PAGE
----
SPARTAN 201: NASA's mission to explore the Sun's corona
A composite image of the solar corona on 1993 April 11 from SPARTAN 201-1
White Light Coronagraph (outermost), the High Altitude Observatory Mk. III
coronagraph on Mauna Loa, Hawaii (middle), and the Yohkoh
Soft X-Ray Telescope (innermost image)
Press any button for more information.
These pages include images downlinked in near realtime
from the white light coronagraph, as part of the
technology demonstration of SPARTAN realtime telemetry.
|SPARTAN 201-4 grappled by STS-87 astronauts
The United States Space Shuttle
Columbia (OV-102) was not able to deploy
SPARTAN 201-04, a small shuttle-launched and -retrieved satellite, whose
mission is to study the origins of the solar wind, on 1997 November 21 during
Shuttle mission STS-87.
The two instruments of SPARTAN 201, the
Ultraviolet Coronal Spectrometer and the
White Light Coronagraph.
SPARTAN 201 has flown on three previous missions:
The 1994 September observations were coordinated with observations made by the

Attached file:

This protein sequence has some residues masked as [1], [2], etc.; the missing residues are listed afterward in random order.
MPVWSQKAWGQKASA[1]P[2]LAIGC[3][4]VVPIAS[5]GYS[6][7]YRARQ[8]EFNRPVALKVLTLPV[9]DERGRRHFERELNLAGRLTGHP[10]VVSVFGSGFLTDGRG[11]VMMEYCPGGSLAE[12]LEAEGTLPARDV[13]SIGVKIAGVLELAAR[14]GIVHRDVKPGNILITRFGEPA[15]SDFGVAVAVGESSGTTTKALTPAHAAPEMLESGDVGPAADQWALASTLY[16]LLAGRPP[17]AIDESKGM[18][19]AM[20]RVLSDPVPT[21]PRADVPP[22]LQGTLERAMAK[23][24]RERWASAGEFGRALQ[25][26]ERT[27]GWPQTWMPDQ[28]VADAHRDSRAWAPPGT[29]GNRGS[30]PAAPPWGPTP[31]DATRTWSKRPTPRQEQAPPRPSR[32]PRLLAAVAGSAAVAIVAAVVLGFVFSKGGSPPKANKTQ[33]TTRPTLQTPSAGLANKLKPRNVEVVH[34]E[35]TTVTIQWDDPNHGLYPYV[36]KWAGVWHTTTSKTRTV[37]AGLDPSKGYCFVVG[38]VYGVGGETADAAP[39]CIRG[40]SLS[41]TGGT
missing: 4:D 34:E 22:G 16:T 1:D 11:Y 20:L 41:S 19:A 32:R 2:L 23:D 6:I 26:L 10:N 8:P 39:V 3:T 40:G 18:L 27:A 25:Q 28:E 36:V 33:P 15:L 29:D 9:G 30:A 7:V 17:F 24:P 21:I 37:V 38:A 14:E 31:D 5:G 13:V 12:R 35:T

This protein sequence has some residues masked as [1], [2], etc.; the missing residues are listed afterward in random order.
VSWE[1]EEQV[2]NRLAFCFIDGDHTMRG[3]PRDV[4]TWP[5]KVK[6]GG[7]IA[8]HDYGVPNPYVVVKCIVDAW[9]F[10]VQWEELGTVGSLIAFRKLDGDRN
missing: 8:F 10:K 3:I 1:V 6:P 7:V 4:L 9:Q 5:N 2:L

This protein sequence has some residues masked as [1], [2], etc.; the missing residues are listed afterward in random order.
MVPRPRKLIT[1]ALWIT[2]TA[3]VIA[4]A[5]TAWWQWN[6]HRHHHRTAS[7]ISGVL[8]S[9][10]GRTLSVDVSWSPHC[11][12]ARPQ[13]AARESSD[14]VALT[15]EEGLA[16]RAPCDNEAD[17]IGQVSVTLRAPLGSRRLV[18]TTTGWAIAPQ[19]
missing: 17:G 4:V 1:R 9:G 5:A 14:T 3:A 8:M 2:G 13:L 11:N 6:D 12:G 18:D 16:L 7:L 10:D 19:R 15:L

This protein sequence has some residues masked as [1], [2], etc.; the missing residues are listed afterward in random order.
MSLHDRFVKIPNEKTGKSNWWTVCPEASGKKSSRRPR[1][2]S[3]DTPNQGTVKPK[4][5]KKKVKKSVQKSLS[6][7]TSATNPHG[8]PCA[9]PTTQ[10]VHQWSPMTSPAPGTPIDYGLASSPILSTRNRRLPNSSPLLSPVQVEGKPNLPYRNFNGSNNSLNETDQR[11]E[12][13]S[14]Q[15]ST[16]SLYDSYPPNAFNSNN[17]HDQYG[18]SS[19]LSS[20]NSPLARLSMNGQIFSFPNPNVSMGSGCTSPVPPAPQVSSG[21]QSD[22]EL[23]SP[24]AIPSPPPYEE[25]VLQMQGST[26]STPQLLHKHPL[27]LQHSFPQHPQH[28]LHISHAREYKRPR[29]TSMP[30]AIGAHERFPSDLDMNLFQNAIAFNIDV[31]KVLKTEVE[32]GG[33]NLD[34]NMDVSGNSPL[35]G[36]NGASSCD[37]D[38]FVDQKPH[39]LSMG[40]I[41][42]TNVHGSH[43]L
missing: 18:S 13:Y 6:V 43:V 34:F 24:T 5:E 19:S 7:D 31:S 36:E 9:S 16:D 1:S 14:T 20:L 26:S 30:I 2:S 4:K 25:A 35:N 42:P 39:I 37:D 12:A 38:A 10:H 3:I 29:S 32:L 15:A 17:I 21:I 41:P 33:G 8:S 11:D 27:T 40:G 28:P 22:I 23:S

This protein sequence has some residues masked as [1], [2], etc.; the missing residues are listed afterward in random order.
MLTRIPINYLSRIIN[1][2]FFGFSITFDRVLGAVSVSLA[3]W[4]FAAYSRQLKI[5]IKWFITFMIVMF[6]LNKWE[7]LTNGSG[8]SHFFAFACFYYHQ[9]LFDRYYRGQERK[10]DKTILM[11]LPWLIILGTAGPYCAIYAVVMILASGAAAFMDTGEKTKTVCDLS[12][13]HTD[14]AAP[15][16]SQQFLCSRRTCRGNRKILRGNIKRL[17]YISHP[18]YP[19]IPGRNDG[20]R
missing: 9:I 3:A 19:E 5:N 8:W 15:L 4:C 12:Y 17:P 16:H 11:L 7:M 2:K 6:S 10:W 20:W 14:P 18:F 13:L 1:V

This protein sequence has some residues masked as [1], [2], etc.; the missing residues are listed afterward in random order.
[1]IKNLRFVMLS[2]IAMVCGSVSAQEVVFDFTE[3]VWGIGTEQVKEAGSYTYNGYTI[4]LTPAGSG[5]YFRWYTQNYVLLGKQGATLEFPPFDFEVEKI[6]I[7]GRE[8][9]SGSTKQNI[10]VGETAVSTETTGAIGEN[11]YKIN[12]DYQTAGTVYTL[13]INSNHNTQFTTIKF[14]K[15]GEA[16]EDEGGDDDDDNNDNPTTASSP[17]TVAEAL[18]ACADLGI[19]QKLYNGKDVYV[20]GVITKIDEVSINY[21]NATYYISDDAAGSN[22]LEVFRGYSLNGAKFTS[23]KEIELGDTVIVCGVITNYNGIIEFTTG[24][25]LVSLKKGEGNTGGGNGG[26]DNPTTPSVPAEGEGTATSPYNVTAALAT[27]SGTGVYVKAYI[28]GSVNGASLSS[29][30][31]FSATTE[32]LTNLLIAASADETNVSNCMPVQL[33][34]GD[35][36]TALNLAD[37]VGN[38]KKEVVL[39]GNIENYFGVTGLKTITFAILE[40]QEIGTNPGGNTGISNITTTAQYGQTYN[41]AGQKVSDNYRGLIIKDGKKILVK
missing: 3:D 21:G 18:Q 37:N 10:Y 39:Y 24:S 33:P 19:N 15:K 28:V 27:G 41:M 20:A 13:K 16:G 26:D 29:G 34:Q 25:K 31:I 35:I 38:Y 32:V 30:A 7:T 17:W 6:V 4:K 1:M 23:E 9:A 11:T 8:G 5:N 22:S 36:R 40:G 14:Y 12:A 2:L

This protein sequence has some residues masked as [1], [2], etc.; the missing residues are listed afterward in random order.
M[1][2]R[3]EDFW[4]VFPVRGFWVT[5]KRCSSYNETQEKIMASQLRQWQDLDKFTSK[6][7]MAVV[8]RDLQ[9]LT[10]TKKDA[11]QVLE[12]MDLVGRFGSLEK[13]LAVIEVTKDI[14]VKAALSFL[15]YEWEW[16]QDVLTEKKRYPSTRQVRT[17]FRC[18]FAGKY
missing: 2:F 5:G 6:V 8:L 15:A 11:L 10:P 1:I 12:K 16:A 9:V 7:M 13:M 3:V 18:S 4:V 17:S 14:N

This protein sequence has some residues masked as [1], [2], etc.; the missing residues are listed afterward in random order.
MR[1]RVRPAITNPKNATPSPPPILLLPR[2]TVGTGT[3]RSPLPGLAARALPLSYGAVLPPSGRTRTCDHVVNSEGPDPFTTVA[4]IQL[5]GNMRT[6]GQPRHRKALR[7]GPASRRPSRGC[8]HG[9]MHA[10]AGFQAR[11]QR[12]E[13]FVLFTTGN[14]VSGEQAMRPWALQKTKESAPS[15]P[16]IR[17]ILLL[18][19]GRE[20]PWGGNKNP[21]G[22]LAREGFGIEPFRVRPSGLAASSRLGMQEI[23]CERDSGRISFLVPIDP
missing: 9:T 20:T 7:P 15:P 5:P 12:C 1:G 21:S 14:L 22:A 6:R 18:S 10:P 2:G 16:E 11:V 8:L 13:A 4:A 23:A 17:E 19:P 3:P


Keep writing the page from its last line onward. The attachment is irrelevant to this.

Ulysses spacecraft and
other space- and ground-based observatories. The SPARTAN 201-4 flight will be
coordinated with observations made from the
Solar and Heliospheric Observatory
(SOHO) , a mission of international cooperation between the
European Space Agency (ESA) and NASA. In particular, the SPARTAN
UVCS will be used to
determine the instrumental profile of the H I Lyman alpha line for the
- SPARTAN 201-1 on Mission
STS-56 (1993 April)
- SPARTAN 201-2 on Mission
STS-64 (1994 September)
- SPARTAN 201-3 on Mission
STS-69 (1995 September)
This work will require relatively long periods with fixed pointing, during
which the SPARTAN
White Light Coronagraph and the SOHO
LASCO coronagraphs will
search for short time-scale variability in electron-scattering corona.
If your Web viewer isn't imagemap-capable, here are links to more
Text provided by Dr. Madhulika Guhathakurta of NASA Headquarters and Dr. Joseph B. Gurman, NASA Goddard Space Flight Center.